- Taschenbuch: 448 Seiten
- Verlag: Addison-Wesley Longman, Amsterdam; Auflage: Subsequent (30. September 2002)
- Sprache: Englisch
- ISBN-10: 0321130073
- ISBN-13: 978-0321130075
- Größe und/oder Gewicht: 17,8 x 2,4 x 22,9 cm
- Durchschnittliche Kundenbewertung: Schreiben Sie die erste Bewertung
- Amazon Bestseller-Rang: Nr. 1.960.663 in Fremdsprachige Bücher (Siehe Top 100 in Fremdsprachige Bücher)
- Komplettes Inhaltsverzeichnis ansehen
HTML for the World Wide Web, English edition (Visual Quickstart Guides) (Englisch) Taschenbuch – 30. September 2002
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It's important for anyone who creates Web sites--even those who rely on powerful editors like Dreamweaver or GoLive--to know HTML. The World Wide Web Consortium rewrote HTML as a subset of XML (dubbing it "XHTML 1.0") and the allowable code will eventually be stricter. Tags that are being phased out are labeled "deprecated"--current browsers can still handle them, but if you want your site to keep up with future browsers, not to mention conform to accessibility requirements, you will want to get on top of XHTML.
Of course, Elizabeth Castro manages to write books that not only speak to those who are already fluent in HTML, but are good for newbies too. She makes it a breeze to create sites that are visually stylish and technically sophisticated without the expense of buying an editor.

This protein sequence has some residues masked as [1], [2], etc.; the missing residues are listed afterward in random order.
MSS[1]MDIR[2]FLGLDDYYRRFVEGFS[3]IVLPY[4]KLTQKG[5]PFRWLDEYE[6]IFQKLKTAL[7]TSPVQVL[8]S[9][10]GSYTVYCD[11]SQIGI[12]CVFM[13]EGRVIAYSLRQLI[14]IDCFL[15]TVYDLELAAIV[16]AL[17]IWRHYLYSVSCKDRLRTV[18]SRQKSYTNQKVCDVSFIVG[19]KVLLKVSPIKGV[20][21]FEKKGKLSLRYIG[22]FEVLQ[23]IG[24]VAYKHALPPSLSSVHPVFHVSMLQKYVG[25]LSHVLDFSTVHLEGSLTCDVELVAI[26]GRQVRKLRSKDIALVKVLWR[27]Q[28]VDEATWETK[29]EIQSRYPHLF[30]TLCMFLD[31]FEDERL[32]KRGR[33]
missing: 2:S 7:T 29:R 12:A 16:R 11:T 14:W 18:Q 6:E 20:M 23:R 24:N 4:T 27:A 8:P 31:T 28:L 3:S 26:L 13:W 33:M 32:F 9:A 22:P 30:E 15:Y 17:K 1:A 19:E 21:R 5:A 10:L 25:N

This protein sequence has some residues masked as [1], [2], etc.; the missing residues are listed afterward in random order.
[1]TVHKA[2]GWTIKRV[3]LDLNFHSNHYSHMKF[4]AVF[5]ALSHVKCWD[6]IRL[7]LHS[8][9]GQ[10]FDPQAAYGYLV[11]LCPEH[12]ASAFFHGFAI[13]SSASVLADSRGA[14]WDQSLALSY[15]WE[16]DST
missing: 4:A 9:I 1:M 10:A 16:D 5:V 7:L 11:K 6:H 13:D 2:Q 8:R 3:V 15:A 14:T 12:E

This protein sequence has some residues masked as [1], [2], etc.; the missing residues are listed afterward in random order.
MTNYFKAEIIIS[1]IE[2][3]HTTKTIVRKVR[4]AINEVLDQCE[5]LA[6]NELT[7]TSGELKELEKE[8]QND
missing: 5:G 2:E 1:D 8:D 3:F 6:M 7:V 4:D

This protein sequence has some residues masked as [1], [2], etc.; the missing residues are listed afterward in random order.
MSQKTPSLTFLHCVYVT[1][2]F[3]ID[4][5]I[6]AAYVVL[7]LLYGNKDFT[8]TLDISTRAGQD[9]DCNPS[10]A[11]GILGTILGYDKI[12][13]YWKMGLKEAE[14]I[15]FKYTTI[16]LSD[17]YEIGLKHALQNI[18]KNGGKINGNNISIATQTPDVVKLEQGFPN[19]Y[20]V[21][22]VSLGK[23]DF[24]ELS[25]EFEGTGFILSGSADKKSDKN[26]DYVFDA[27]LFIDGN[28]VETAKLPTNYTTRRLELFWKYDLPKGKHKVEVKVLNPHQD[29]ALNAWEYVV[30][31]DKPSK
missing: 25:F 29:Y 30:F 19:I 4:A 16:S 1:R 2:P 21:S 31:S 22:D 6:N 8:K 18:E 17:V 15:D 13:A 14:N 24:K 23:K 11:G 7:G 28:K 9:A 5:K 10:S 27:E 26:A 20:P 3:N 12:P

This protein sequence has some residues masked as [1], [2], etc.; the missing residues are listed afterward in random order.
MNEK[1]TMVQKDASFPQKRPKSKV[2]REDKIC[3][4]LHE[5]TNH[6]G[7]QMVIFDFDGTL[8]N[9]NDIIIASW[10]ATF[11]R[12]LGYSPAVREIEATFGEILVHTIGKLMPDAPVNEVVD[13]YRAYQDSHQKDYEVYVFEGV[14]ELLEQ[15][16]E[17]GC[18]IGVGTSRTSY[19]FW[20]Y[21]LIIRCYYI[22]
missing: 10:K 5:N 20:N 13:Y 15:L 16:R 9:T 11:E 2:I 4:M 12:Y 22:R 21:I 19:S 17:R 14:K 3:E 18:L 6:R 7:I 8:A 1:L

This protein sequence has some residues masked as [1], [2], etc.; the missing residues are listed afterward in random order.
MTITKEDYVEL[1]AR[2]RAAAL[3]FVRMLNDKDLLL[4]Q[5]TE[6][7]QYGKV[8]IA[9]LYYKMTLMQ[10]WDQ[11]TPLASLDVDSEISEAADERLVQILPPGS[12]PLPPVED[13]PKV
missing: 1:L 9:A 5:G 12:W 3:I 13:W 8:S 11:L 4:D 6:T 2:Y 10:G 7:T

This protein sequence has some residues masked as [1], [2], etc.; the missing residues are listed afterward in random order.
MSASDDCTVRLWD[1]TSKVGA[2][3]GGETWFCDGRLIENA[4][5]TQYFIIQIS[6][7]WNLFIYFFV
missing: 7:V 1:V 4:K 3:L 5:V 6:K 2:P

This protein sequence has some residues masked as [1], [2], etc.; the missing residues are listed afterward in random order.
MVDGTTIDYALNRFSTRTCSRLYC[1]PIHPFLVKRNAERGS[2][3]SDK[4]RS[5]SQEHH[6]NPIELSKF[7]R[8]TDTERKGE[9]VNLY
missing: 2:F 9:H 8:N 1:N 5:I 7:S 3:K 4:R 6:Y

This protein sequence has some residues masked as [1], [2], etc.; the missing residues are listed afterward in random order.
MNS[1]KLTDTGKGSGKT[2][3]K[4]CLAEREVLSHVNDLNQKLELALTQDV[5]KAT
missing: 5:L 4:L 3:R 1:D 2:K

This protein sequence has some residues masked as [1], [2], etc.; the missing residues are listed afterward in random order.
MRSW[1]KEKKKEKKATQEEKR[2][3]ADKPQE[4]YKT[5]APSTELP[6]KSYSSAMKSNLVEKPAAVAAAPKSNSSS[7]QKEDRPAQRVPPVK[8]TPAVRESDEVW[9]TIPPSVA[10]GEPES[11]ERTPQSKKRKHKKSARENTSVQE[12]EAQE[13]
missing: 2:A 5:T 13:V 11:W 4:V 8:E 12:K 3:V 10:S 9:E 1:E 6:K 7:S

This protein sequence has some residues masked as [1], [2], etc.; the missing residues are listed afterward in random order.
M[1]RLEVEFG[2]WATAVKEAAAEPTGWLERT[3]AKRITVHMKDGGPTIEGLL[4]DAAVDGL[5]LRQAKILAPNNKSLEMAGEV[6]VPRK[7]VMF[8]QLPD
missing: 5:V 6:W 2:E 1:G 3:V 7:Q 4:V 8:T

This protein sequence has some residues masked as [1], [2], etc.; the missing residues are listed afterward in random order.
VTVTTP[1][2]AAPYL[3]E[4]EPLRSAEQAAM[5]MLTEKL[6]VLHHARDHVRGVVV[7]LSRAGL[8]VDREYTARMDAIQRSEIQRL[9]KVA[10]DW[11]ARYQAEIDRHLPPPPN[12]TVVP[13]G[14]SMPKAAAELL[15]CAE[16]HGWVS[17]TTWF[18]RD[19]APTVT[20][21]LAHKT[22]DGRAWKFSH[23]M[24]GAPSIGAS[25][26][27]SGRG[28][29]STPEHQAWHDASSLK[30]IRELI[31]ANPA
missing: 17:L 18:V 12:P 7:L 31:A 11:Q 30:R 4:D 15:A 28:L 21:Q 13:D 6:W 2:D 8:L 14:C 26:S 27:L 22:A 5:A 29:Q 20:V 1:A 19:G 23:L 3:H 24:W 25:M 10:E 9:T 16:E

As with all Visual QuickStart Guides, this one features clear and concise instructions side by side with well-captioned illustrations and screen shots that show both the source code and the resulting effect on the Web page. The index is extremely detailed, making this a great reference.
Also great for reference are the outstanding appendices. The first is an extensive list of tags and attributes, indicating which are deprecated and/or proprietary and on which page they are discussed. A similar appendix shows CSS properties and values; given the future of Web coding, this chart alone is worth the price of the book. Other handy charts cover intrinsic events, symbols and character Unicodes, and an expanded color chart that goes way beyond the virtually archaic Web-safe palette. All of which makes this a definite must-have for every Web designer's bookshelf. --Angelynn Grant